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Trainer’s Tip: Charging for Non-Attendance


How do you deal with the perennial problem of non-attenders? Graham O'Connell has some ideas.

I have worked with a number of organisations on this very issue. I have found some where about 25% of the budget is effectively wasted because of last minute cancellations and 'no shows'.

I have used a range of options from league tables, and poster campaigns through to report backs to the line manager and charging.

If you do a report to senior management make sure you show the full cost of non attendance (not just the notional or direct costs). This could be anywhere around £100-300 per person per day - if it is coming out at £50 then you are either running a cheap-skate operation or, more likely, you don't have a full and proper costing mechanism (and if I was a director I'd look on this quite critically). If it is coming out at £500 you are either gold-plating your training or are inefficient (and, guess what, if I was a director I'd look on this quite critically too). So, firstly, make sure you get your sums right.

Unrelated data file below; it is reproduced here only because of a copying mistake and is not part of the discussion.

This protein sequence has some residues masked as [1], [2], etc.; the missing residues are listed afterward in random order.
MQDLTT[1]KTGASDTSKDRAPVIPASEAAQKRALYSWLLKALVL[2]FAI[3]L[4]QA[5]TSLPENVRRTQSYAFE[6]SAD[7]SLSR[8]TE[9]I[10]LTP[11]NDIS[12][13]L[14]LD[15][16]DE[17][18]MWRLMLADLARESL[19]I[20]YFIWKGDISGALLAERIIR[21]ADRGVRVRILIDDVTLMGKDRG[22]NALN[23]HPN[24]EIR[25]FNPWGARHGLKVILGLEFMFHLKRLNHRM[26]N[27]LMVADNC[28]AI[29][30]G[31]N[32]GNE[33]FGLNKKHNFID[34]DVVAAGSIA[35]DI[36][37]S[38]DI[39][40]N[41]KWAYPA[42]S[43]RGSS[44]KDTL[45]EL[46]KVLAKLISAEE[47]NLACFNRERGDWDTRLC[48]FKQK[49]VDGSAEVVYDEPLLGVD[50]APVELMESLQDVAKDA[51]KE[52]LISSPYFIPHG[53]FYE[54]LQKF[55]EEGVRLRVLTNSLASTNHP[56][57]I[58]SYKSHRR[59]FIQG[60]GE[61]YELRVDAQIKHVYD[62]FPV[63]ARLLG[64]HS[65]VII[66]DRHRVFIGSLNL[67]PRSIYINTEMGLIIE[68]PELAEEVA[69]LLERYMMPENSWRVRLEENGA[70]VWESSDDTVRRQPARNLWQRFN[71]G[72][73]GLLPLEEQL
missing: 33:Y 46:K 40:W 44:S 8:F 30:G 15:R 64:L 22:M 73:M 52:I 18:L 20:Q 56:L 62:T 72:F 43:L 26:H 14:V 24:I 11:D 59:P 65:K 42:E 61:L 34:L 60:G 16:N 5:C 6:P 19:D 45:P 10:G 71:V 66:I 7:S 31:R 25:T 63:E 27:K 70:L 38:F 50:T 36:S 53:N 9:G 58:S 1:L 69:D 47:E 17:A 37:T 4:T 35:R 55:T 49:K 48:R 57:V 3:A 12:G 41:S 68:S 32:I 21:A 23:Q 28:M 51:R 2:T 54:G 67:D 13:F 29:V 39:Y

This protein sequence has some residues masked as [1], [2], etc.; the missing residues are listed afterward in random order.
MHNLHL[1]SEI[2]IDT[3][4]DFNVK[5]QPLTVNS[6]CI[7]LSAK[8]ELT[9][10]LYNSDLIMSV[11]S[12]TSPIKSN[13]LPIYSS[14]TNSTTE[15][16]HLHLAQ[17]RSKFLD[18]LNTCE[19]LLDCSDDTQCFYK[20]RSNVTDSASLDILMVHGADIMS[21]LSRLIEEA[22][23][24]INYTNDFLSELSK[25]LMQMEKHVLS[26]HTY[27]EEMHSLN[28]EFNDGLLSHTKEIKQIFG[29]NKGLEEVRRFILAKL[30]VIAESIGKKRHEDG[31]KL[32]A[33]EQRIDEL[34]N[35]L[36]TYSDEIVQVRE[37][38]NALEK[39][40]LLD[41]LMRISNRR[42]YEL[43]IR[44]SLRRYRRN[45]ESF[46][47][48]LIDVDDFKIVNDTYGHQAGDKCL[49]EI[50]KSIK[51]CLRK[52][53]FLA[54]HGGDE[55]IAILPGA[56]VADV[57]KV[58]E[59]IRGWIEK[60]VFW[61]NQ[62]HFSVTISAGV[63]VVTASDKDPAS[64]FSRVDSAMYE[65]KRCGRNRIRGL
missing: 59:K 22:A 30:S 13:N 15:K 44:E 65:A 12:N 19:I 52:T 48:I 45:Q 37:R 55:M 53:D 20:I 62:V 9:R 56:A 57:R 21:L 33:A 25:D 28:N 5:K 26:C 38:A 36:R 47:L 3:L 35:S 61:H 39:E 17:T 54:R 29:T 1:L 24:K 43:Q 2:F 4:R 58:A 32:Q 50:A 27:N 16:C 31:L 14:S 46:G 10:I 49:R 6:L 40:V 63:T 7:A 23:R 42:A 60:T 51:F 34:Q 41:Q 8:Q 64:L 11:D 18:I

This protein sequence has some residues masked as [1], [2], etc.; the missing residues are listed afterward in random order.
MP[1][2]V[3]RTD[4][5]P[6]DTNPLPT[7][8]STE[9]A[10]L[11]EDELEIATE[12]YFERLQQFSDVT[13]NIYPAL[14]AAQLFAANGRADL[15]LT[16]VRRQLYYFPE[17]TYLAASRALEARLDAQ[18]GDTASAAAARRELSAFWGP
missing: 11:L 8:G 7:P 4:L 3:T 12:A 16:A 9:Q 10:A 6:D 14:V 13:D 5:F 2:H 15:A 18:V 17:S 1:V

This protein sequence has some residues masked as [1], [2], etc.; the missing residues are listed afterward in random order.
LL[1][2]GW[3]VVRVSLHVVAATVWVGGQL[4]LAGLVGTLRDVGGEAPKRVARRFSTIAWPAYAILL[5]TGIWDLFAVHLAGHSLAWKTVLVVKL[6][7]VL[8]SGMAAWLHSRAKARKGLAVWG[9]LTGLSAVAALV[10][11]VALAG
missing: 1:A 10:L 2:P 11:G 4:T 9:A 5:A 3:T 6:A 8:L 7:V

I am a great advocate for charging a cancellation fee but others are right to suggest you do some sounding out to check that this will fit with the culture and that the charging mechanisms are not too problematic.

In practice, if you make a full cost charge for non attendance (with exemptions for illness etc.) you may find that people value training a little more, and that attendance goes up making you more effective and more cost efficient, and with luck you will get more learning out to those who need it.

One final thought, how about charging for attendance but giving a full refund to anyone who can demonstrate that they have applied the learning and made a difference to the organisation. This acts more of a reward than a penalty, and it focuses less on attendance (anyone can just turn up) and more on application of learning and performance.

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Charging for non attendance?

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